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ARS Home » Northeast Area » Beltsville, Maryland (BARC) » Beltsville Agricultural Research Center » Adaptive Cropping Systems Laboratory » Research » Publications at this Location » Publication #341580

Research Project: Development and Application of Mechanistic Process-Driven Crop Models for Assessing Effects and Adapting Agriculture to Climate Changes

Location: Adaptive Cropping Systems Laboratory

Title: Using a market basket to explore regional food systems

Author
item CLANCY, KATE - Consultant
item BONANNO, ALESSANDRO - Colorado State University
item CANNING, PATRICK - Economic Research Serivce (ERS, USDA)
item CLEARY, REBECCA - Colorado State University
item CONRAD, ZACH - Tufts University
item Fleisher, David
item GOMEZ, MIGUEL - Cornell University - New York
item GRIFFIN, TIMOTHY - Tufts University
item LEE, RYAN - Johns Hopkins University
item KANE, DANIEL - Yale University
item PALMER, ANNE - Johns Hopkins University
item PARK, KRISTEN - Cornell University - New York
item PETERS, CHRISTIAN - Tufts University
item TICHENOR, NICOLE - University Of New Hampshire

Submitted to: Journal of Agriculture, Food Systems, and Community Development
Publication Type: Peer Reviewed Journal
Publication Acceptance Date: 7/28/2017
Publication Date: 12/20/2017
Citation: Clancy, K., Bonanno, A., Canning, P., Cleary, R., Conrad, Z., Fleisher, D.H., Gomez, M., Griffin, T., Lee, R., Kane, D., Palmer, A., Park, K., Peters, C., Tichenor, N. 2017. Using a market basket to explore regional food systems. Journal of Agriculture, Food Systems, and Community Development. 7(4):163-178.

Interpretive Summary: Food security includes the availability of fresh food and a population's ability to pay for it. In the United States Northeast region, many people are thought to be food insecure and have insufficient access and income to obtain many healthy food items. Scientists from different locations within this 12-state region worked together to analyze why such conditions exist and understand what can be done to improve them. A group of food items, called a market basket, that represents the primary food groups consumed in the region was identified. Scientists evaluated how much of each market basket item was grown in the region, where it comes from, how it moves from farms to grocery stores to individuals, and family preference for different types of foods. Changes in production of these food items due to more or less farmland being made available and climate impacts were explored. Mathematical models were also used to study how changes in these so-called supply chains would influence food availability. The information obtained from the study provides recommendations to policy planners for ways to build a more secure food system in the region and identified areas of further study for scientists.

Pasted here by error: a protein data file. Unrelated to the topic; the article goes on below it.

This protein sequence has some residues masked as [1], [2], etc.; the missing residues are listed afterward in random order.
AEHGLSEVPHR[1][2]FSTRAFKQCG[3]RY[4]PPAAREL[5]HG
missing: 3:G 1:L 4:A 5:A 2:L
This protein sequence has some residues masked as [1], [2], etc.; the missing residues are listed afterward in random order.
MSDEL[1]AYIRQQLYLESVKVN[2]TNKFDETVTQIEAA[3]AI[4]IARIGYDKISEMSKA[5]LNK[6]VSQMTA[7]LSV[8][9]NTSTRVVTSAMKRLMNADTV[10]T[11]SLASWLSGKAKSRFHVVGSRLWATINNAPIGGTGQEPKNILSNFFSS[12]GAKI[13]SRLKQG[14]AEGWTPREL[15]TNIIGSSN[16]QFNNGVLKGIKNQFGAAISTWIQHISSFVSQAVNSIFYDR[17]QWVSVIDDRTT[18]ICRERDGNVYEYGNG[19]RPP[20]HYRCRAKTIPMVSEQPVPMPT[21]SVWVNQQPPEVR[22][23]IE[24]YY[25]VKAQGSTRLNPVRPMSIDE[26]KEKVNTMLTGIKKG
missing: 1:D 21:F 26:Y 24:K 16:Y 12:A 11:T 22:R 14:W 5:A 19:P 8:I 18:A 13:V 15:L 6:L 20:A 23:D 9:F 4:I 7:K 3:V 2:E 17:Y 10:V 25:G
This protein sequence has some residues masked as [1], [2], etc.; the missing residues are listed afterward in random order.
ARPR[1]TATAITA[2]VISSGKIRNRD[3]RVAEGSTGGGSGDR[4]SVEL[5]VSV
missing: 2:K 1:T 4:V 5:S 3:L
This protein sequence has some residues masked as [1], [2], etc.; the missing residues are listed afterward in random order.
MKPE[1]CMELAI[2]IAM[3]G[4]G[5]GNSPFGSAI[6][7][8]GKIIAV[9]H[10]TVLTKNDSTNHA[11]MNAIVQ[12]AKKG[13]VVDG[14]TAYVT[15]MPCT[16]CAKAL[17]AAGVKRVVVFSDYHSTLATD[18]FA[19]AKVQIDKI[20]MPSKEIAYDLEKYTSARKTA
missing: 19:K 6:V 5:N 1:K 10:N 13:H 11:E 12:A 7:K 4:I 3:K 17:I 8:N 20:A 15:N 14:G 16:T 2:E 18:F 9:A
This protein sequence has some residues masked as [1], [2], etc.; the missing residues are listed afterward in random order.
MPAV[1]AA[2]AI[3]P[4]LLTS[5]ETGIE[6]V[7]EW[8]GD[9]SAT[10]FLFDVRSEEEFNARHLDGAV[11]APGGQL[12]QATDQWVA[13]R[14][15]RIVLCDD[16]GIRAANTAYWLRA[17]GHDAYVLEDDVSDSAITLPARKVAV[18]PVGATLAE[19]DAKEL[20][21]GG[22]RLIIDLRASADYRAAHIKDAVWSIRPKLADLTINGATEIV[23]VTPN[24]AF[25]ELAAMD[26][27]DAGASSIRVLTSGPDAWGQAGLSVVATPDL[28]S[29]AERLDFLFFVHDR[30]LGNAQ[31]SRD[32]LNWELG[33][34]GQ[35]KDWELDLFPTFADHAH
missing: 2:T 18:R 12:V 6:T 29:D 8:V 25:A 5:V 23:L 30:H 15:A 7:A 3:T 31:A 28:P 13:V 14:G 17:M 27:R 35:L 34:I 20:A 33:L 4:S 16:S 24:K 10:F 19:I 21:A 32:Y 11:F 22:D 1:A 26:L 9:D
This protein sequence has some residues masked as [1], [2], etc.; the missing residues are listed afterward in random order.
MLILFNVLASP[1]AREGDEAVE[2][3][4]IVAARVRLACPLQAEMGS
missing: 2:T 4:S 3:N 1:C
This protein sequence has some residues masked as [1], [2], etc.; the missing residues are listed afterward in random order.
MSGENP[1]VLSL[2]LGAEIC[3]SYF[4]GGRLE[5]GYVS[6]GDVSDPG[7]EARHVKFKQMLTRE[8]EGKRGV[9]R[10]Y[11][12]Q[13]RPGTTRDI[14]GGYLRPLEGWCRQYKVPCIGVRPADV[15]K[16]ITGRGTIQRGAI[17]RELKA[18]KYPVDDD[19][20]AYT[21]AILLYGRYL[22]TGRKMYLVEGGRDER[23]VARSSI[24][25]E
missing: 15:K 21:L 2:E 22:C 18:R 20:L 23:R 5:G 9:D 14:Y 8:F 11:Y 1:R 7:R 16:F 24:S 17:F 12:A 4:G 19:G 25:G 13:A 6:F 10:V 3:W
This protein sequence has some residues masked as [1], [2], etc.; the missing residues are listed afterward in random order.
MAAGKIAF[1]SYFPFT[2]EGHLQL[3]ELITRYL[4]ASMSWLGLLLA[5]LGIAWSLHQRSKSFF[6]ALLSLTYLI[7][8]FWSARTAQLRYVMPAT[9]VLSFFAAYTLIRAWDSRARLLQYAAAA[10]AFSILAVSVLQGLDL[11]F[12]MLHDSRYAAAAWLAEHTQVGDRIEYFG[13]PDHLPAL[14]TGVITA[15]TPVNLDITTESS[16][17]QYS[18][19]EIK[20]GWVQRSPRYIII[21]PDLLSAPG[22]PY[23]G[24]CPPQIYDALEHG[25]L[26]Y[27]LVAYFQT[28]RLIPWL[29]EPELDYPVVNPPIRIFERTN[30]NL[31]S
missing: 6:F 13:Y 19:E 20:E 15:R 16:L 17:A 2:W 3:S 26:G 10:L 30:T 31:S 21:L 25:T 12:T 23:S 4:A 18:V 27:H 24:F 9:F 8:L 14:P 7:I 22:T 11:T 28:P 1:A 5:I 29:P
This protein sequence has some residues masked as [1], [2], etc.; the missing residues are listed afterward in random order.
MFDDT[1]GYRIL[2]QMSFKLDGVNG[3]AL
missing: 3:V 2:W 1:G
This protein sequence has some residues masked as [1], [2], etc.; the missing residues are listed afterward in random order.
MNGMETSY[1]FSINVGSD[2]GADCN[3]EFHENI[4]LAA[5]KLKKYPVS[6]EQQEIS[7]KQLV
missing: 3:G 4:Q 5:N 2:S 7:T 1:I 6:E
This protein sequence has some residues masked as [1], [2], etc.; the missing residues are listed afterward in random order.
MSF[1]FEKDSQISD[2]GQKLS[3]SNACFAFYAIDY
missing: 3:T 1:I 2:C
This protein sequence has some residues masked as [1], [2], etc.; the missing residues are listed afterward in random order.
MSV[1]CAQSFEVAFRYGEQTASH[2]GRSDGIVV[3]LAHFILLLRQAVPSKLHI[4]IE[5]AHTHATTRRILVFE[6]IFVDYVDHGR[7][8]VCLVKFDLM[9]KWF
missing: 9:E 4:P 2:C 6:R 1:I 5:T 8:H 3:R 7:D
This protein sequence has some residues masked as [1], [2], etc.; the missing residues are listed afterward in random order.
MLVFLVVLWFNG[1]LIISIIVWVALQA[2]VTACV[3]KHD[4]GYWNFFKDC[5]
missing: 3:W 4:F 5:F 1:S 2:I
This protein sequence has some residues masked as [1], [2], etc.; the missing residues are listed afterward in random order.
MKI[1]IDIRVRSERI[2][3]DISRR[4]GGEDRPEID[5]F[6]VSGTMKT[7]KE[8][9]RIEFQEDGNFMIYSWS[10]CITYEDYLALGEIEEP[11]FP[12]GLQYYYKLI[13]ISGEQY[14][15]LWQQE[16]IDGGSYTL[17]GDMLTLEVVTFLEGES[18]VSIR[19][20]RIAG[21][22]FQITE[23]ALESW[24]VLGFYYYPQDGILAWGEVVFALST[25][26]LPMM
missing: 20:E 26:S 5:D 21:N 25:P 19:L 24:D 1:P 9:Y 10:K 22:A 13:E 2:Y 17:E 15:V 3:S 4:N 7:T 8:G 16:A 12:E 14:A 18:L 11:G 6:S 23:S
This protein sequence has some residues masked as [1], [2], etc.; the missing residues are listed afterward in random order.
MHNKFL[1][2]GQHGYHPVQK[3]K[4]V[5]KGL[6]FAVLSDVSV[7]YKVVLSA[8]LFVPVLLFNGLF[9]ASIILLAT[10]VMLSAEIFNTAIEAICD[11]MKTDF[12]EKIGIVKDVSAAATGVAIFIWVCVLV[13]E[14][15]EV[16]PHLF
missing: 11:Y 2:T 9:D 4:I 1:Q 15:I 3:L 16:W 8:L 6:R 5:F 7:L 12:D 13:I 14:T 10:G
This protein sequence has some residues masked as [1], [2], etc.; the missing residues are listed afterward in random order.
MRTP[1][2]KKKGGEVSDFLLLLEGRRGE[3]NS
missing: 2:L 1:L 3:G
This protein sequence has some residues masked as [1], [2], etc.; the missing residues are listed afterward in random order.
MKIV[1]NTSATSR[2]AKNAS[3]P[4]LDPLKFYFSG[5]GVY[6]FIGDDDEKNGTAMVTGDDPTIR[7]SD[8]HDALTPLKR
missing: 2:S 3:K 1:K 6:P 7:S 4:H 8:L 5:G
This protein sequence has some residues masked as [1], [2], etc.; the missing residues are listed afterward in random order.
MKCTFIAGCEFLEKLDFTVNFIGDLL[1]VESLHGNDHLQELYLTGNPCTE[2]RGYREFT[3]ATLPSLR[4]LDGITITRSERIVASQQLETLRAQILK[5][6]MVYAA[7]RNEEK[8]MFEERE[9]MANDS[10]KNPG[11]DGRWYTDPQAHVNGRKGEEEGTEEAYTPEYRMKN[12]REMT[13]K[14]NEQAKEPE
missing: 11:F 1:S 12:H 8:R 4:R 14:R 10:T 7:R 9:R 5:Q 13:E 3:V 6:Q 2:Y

Technical Abstract: Food market baskets are research concepts that consist of representative food items produced and/or consumed in a geographic region. They are frequently used instruments in food environment and cost studies. An interdisciplinary systems project entitled the Enhancing Food Security in the Northeast (EFSNE) project developed a market basket for the Northeast region of the United States consisting of eight items representing the major food groups. Differently processed forms of these food groups were also included. This basket subsequently served as the subject of multiple analyses across the project research teams. This article summarizes the information gathered on these market basket items including (1) some salient data describing the state of each food items' industry in the region; (2) the current regional-self-reliance production level; (3) consumer purchases in the Northeast utilizing secondary data sources and data gathered in project intercept surveys; (4) store inventories, including prices and where the food is produced or manufactured; (5) the percentage of the market basket food that is produced regionally as well as the regional value-added percentage; (6) mathematical models of six of the foods predicting the effect on production and supply chains of different changes in the system such as increased demand and environmental changes; and (7) foodprints for each food item. Aggregating and interconnecting data from these multiple analyses done by researchers from multiple disciplines tells a rich story about each food. These findings identify knowledge gaps, and offer recommendations for future research and new ways to build a more resilient and secure regional food system.